Saccenti’s promos have a definite house style. I kinda wish I was still taking psychedelics. I would have enjoyed all the fractal images and the trippy CG a lot more. I tire of the visuals fairly quickly. I notice myself just wanting to watch the band play. Someone definitely skimped on the piece for ‘Chasing Light’ which looked like a ZX81 loading screen. That one was hard to watch, although once it’s finished I feel reassured that I probably haven’t inherited my Dad’s epilepsy.

During the band intros I find myself wondering if it’s actually quite hard to talk enthusiastically about one’s own music without sounding like a bit of a prick. James Hetfield and Robert Trujillo do a decent job here, with Hetfield in particular going beyond simple enthusiasm for the music by giving us some insight into his lyrics. His struggles with addiction and his own mental health have been well documented and I’m most engaged when he shares some of the vulnerability behind his writing. I’ve always found Metallica's openness about their influences quite endearing. We share a love of the so-called ‘New Wave of British Heavy Metal’ which emerged in the early 1980s, and as well as name checking that, we hear ample praise for Thin Lizzy, Black Sabbath, and Motörhead. Lars Ulrich is harder to warm to, as his musings seem like far too much of a performance. Kirk Hammett comes off like some old stoner dude you might bump into at a festival. Affable enough, but I’ve got absolutely no idea what he’s talking about. 

Aside from these trimmings, I guess we’re all really here for the music. The cinema setting makes it hard to know how to receive it. Should we headbang? Air guitar? Scream and holler at the end of the song like we would at a gig? Apparently not. Evidently, the plan is to sit quietly and just take it all in. Metallica have been on a journey since the early days, from Bay Area thrash, through mainstream superstardom, that inevitable experimental period, and pretty much losing their way before settling into a more self assured groove since ‘Death Magnetic’ in 2008. The music on offer here is hard and heavy. The riff is king and there’s not even a sniff of a ballad. “Full speed or nothing”, goes the chorus from lead single, ‘Lux Aeterna’. That pretty much says it all. It’s not particularly groundbreaking, and as much as it will surely satisfy any Metallica fan, i don’t imagine it will win over legions of new ones. Hatfield tells us that they didn’t go for light and shade in constructing the track list for ’72 Seasons’, eschewing a managed approach to creating an album of varied styles in favour of simply going with, “riffs that we liked”. This approach is possibly both a gift and a curse. If you like the riffs too, you’ll like the record. If not, it will probably all sound a bit same-y.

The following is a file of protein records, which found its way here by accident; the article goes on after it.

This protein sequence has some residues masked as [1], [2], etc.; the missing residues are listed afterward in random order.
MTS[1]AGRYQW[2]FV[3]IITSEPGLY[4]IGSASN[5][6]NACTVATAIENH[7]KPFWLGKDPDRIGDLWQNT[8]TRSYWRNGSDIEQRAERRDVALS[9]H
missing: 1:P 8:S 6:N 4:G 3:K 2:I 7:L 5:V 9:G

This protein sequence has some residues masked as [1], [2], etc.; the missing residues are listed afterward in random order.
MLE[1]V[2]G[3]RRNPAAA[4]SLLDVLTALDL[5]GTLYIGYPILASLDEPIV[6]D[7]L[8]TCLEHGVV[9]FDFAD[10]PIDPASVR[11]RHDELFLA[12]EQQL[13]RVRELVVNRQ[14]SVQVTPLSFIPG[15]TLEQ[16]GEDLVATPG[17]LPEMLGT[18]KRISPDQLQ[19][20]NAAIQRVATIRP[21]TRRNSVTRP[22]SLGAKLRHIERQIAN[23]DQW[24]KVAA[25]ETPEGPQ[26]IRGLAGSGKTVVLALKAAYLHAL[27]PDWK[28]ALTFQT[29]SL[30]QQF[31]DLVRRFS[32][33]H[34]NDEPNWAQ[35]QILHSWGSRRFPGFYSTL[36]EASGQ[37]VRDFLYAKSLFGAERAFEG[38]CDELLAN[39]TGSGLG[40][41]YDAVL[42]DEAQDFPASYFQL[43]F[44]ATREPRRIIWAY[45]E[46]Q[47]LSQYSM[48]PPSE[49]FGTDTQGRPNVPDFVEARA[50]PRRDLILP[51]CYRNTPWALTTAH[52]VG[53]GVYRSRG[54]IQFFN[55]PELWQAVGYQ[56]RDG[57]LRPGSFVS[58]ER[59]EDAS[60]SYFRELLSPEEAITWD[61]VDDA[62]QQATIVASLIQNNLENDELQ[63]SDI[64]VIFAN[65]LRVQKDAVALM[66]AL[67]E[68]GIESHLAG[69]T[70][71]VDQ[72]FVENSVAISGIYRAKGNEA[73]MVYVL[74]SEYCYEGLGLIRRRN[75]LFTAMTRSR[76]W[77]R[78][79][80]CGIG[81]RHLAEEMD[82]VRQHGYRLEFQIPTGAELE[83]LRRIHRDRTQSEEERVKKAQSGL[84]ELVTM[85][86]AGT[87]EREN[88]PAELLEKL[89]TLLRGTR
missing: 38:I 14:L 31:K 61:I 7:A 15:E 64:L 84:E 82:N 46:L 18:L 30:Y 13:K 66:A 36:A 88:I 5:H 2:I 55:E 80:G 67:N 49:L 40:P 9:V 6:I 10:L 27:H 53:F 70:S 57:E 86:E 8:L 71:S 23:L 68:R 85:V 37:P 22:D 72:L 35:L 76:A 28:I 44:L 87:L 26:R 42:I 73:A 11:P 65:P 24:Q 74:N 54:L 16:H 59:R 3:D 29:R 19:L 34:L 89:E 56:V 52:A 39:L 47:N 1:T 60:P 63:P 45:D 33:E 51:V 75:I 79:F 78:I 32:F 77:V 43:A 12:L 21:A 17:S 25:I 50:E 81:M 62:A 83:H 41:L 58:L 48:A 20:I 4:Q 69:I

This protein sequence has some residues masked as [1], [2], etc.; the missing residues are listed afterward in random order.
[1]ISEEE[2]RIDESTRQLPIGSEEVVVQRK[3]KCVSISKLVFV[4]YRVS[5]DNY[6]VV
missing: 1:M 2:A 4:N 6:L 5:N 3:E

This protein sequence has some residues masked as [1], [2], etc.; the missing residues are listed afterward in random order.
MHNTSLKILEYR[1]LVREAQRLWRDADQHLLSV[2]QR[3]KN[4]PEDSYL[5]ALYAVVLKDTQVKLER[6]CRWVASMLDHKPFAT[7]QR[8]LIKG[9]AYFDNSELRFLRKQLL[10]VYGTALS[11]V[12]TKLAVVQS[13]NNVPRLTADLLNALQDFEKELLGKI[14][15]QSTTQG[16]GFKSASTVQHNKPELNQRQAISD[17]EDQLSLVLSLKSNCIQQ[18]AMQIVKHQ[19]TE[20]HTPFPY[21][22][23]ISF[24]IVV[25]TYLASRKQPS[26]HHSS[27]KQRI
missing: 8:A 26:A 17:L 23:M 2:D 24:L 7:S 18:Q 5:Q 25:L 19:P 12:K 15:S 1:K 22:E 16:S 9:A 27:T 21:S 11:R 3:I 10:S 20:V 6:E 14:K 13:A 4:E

As a bunch of us jostled for position in the Electric's unfeasibly small toilets after the show, the initial reviews from the admittedly self-selecting crowd were positive. “Not a bad track” and, “Best thing since the black album” were both phrases that I heard. I walk away happy and drive home with the stereo up loud. There are surely worse commercial machines to be sucked in and spat out by. 


Essential Information
Main image by Kreepin Deth - Metallica Live at The O2, London, England, 22 October 2017 (from Wikipedia)

Dr. Richard Bennett

Clinical Psychologist and Cognitive Behavioural Psychotherapist
Clinical Lead – Postgraduate Diploma in CBT, University of Birmingham
Director – Think Psychology